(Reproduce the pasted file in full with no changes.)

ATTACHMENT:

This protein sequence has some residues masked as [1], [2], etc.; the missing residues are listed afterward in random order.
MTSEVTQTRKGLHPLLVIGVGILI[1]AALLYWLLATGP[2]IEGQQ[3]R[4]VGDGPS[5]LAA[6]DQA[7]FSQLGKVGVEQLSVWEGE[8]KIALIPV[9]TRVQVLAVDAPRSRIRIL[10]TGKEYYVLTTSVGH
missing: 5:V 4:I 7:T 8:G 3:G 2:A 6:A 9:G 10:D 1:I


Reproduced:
This protein sequence has some residues masked as [1], [2], etc.; the missing residues are listed afterward in random order.
MTSEVTQTRKGLHPLLVIGVGILI[1]AALLYWLLATGP[2]IEGQQ[3]R[4]VGDGPS[5]LAA[6]DQA[7]FSQLGKVGVEQLSVWEGE[8]KIALIPV[9]TRVQVLAVDAPRSRIRIL[10]TGKEYYVLTTSVGH
missing: 5:V 4:I 7:T 8:G 3:G 2:A 6:A 9:G 10:D 1:I